Prepared to Be Prepared

January 11, 2018 | By: Alex Bruce

By Alex Bruce, Highwoods Properties

Are you prepared to deal with an emergency situation at your building? Are you familiar with the facility’s emergency plan? How would you react, and how would you deal with the safety and preservation of the occupants of the building?

The building engineer should have a connection with a building and have an innate sense of responsibility for the people inside it. A great example of this sense of duty was during US Airways flight 1549. On Jan. 15, 2009, US Airways flight 1549 was forced to make an emergency water landing on the Hudson River after a flock of birds caused both engines to fail. The pilot, Captain Chelsey “Sully” Sullenberger, and first officer, Jeffrey Skiles, were able to guide the plane and its 155 passengers and crew to safety.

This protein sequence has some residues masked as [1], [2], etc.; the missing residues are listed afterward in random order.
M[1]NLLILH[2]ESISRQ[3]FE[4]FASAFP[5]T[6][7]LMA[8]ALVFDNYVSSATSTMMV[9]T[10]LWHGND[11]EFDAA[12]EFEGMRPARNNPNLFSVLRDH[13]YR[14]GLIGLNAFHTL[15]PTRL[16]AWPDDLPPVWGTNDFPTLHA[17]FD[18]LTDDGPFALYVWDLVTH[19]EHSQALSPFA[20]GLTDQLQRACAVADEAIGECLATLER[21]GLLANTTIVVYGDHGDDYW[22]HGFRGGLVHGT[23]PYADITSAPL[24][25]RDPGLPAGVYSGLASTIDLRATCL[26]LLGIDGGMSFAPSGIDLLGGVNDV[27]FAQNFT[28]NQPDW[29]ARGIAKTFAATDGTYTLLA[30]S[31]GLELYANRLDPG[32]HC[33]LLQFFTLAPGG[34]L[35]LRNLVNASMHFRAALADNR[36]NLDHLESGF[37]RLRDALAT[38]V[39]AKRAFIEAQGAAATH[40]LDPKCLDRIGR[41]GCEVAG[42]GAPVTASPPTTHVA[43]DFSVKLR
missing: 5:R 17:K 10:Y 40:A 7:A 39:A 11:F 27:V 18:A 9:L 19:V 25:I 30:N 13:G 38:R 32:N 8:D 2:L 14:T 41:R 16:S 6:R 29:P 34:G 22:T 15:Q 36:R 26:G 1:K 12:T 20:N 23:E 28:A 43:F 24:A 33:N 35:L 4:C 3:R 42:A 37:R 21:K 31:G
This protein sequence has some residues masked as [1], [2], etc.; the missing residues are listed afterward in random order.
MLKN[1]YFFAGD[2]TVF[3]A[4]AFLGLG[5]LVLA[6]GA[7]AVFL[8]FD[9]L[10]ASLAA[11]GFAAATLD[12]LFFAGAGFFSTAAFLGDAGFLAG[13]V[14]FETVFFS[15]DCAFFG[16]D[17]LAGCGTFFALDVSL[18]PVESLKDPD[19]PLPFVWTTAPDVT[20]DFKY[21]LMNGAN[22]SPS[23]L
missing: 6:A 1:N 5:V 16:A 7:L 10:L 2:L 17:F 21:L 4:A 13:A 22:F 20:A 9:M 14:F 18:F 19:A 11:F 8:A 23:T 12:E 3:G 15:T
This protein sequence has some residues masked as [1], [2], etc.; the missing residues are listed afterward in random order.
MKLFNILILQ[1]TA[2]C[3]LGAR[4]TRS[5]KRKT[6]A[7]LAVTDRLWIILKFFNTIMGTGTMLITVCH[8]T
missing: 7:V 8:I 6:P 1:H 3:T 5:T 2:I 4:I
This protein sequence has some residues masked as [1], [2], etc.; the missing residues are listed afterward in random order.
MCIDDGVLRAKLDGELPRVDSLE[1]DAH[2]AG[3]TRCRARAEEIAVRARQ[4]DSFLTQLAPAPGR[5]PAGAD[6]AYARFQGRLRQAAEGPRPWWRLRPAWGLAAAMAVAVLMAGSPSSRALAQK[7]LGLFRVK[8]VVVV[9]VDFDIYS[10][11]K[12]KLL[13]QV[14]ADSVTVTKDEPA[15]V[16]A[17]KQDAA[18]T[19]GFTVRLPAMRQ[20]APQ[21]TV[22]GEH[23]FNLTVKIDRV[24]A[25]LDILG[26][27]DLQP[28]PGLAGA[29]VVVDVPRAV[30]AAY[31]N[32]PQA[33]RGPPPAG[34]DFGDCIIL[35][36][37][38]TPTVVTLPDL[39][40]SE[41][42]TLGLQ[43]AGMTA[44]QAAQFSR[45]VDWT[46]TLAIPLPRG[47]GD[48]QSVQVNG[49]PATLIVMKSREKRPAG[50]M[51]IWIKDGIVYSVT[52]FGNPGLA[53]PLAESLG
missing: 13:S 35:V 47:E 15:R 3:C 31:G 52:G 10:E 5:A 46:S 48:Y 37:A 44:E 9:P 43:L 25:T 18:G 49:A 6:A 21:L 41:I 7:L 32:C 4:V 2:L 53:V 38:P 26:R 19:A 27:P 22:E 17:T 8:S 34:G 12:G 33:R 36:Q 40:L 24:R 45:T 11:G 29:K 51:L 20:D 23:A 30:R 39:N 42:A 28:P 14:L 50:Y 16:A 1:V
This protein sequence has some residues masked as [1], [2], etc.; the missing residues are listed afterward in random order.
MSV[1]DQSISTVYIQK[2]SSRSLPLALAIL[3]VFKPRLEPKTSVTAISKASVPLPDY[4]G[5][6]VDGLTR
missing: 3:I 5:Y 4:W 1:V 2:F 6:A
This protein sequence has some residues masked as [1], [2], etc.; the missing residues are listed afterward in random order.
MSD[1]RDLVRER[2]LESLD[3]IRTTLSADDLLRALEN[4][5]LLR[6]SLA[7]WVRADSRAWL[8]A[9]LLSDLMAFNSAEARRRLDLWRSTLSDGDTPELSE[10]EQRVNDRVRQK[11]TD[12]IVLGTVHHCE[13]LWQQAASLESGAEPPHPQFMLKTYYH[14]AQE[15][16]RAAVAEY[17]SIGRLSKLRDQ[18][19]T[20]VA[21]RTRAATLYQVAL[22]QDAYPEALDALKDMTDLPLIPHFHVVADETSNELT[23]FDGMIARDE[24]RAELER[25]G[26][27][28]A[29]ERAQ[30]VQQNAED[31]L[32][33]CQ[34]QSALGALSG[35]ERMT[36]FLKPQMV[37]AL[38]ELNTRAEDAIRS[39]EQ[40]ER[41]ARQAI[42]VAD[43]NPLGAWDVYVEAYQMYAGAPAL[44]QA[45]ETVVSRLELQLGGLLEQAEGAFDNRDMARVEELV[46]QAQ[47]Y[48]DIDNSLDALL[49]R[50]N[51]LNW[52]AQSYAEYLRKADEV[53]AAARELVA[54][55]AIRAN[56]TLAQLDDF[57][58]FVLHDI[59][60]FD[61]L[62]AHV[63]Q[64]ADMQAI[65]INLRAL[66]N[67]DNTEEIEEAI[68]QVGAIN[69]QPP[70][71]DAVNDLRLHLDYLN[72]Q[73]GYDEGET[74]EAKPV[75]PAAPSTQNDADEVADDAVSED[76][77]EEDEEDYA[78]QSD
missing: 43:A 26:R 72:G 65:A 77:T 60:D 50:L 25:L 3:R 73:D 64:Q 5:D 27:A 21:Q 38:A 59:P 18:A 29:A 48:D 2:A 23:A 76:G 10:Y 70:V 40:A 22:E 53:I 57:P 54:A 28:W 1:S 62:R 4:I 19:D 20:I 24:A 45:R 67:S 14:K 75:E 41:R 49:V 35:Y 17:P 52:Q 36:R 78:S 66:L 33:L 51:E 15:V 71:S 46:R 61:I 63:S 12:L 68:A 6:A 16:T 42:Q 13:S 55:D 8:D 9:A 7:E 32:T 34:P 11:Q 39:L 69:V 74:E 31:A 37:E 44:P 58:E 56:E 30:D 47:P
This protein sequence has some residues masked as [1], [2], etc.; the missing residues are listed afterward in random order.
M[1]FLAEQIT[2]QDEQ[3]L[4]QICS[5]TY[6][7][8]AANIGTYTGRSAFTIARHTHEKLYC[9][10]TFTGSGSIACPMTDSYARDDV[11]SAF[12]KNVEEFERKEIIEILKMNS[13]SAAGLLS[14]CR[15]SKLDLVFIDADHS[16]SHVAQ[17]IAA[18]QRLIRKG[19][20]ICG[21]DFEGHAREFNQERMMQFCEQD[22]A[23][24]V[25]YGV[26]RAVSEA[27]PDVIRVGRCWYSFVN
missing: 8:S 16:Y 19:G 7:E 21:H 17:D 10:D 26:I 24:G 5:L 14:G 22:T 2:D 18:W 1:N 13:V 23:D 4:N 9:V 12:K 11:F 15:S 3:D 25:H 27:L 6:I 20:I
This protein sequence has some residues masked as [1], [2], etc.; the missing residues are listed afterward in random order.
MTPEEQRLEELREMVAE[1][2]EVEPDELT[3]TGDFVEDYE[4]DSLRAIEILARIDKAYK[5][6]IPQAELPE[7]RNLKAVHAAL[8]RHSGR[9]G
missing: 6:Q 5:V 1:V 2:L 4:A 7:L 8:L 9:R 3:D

This type of engine failure was unprecedented at the time, and there was no available training for an emergency situation of this nature. The captain, much like the building engineer, had working knowledge of the airplane. That knowledge allowed him to make immediate decisions and know what equipment to implement to help keep the people safe. The building engineer should have that same working knowledge of the building to execute a similar response.

The captain was the last person out of the plane, and his main concern over anything else was verifying the passenger count. The safety of his passengers and crew was paramount. Having an idea of how many people are in your building will help you determine where you could accommodate everyone if you had to evacuate the building.

Knowing where the emergency assembly areas are outside of the building and approximately how many people occupy the building will determine if a group was unable to exit the building. This insight can direct emergency responders in the right direction in the case of an entrapment.